Hyderabad, the capital of the southern Indian state of Andhra Pradesh, is one of India’s fast-growing metropolises and according to the Census the population in its urban agglomeration amounted to 5.8 million inhabitants in 2001. By 2011, when the results of the latest Census will be published, it will have far exceeded the 6 million mark.As in many developing countries the city’s administration cannot keep up with this fast growth and is not able to provide work, living space, infrastructure and basic amenities to huge parts of its population. As a result many people are forced into informality and its various manifestations.
Slums in Hyderabad
In 2001 the Greater Hyderabad Municipal Corporation counted more than 1600 slums with a total population of more than 600.000 within its area. Many of these slum dwellers are migrants, coming from rural areas, whose first objective is to find any kind of shelter in the city, so they squat on free land, ignoring land tenure and construct houses out of temporal material. The provision of basic amenities like water supply and sanitation in these settlements is abysmal causing the appearance of water borne diseases like diarrhea and cholera. In 1956 the government of Andhra Pradesh already reacted by passing the Slum Improvement Act and since then has implemented various programs with the objective to provide better living conditions, basic infrastructure and security of tenure to slum dwellers. But given the fact of ever rising land prices and competing interests many of them face the threat of eviction and resettlement.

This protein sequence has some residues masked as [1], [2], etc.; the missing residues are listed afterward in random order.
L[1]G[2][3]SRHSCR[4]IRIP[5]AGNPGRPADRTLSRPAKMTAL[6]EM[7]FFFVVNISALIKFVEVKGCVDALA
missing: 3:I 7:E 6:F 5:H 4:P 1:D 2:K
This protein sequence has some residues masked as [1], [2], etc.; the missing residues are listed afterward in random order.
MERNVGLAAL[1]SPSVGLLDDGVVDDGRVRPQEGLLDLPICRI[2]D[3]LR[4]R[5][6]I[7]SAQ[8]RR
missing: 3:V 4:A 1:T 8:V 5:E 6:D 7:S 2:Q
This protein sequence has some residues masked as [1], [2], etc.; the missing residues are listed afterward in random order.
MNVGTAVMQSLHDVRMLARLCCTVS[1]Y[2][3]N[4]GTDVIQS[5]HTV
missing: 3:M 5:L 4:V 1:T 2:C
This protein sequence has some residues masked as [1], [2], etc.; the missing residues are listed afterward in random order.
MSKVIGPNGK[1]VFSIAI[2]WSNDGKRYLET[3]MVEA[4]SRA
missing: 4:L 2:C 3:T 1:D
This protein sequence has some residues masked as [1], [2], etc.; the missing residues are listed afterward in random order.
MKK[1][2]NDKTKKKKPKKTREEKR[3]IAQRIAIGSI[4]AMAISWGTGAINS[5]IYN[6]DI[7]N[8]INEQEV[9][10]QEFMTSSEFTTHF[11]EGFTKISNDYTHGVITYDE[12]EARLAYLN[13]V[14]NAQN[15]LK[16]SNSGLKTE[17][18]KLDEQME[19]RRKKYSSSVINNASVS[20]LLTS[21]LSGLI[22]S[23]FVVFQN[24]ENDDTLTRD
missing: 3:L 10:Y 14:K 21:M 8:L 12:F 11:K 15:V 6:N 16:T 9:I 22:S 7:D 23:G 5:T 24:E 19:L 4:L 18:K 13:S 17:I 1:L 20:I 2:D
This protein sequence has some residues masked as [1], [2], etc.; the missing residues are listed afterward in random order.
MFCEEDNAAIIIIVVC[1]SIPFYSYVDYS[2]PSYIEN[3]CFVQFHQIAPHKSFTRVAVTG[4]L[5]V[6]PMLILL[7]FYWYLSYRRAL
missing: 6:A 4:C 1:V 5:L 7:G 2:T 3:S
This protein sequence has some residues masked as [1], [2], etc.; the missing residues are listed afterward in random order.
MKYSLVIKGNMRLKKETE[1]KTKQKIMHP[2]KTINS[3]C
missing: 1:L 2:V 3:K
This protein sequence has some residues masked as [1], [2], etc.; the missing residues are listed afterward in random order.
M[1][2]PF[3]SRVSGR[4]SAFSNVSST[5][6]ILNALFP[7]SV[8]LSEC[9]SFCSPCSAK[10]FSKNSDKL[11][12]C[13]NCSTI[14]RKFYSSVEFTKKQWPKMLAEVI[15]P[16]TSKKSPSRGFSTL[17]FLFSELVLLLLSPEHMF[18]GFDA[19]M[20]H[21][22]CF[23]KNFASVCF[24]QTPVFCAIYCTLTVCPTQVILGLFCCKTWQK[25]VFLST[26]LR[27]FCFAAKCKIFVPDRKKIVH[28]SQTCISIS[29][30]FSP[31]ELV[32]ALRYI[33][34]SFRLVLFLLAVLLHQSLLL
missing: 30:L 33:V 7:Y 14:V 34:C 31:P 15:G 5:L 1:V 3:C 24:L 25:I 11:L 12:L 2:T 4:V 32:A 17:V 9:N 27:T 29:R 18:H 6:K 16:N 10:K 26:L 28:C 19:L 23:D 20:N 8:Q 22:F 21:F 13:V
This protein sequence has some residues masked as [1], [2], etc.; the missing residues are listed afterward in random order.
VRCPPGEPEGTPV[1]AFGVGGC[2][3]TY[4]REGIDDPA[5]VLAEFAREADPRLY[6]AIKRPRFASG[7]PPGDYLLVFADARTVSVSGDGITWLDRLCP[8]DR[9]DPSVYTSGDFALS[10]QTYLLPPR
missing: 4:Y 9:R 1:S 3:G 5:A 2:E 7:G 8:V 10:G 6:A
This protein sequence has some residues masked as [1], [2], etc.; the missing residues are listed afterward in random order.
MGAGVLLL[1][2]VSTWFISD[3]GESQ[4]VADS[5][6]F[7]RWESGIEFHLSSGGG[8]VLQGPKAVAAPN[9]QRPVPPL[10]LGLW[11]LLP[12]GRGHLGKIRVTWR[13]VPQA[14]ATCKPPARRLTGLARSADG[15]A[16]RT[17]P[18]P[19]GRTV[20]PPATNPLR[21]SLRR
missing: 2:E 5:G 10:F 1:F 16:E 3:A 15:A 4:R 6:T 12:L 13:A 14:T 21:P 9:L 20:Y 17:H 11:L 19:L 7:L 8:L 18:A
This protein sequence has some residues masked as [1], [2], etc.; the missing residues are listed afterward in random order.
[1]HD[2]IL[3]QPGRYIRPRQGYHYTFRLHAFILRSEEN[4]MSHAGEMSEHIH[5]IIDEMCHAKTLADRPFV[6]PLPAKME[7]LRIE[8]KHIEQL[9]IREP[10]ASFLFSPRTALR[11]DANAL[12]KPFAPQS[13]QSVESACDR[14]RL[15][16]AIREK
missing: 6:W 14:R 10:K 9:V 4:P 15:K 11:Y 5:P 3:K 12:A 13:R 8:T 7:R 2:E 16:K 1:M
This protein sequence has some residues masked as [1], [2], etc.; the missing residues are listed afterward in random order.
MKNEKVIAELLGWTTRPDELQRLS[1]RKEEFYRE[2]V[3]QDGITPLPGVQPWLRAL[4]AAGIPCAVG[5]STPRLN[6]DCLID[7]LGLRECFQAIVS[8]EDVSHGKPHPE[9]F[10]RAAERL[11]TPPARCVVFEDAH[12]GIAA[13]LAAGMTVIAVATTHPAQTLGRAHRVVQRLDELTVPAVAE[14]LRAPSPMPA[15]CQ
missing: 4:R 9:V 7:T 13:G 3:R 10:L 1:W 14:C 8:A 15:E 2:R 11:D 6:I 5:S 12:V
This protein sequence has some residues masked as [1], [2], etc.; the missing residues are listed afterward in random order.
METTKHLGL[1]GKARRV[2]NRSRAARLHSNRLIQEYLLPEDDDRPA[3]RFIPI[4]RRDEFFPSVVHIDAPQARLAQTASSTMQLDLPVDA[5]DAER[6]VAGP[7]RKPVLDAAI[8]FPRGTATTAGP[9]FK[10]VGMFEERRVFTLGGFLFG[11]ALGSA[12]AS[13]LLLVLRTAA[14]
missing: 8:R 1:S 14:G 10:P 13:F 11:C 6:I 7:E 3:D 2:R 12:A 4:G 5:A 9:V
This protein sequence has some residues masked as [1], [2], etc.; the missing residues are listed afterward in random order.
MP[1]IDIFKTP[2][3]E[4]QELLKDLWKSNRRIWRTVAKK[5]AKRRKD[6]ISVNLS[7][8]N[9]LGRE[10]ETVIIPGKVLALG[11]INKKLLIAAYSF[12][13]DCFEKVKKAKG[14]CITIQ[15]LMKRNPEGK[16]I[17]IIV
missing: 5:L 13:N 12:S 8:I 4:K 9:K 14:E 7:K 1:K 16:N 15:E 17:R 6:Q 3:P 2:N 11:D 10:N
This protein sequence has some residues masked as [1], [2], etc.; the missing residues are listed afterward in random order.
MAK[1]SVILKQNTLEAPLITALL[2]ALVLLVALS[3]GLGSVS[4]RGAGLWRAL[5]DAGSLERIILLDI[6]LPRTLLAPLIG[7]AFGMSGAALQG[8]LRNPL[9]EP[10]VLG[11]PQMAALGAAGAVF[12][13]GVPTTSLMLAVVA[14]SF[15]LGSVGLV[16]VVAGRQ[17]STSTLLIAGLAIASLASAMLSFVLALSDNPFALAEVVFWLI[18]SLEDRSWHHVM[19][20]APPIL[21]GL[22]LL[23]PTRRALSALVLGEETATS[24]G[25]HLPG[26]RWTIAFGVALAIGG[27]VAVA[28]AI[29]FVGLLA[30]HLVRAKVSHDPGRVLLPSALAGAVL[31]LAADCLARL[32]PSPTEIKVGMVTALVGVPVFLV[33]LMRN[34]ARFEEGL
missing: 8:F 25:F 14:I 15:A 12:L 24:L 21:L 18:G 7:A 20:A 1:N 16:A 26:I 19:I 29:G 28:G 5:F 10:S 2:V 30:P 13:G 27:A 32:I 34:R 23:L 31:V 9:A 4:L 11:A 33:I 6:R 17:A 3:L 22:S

Another important aspect of informality is the economy’s informal sector. In India often referred to as the unorganized sector its primary objective is to create employment and income to the persons concerned. Among them are street vendors, rickshaw pullers, servants, owners of little workshops etc. It is estimated that more than 90% of the Indian workforce belong to the informal sector soP. Acknowledging their economical importance the Government of India has implemented several schemes to provide social security to the workers in the informal sector.
Other forms of informality surge where there is no official regulation/legislation or where it is not enforced. For example many Indian cities lack an organized solid waste management, leading to informal agreements and strategies of coping with the accruing amount of waste.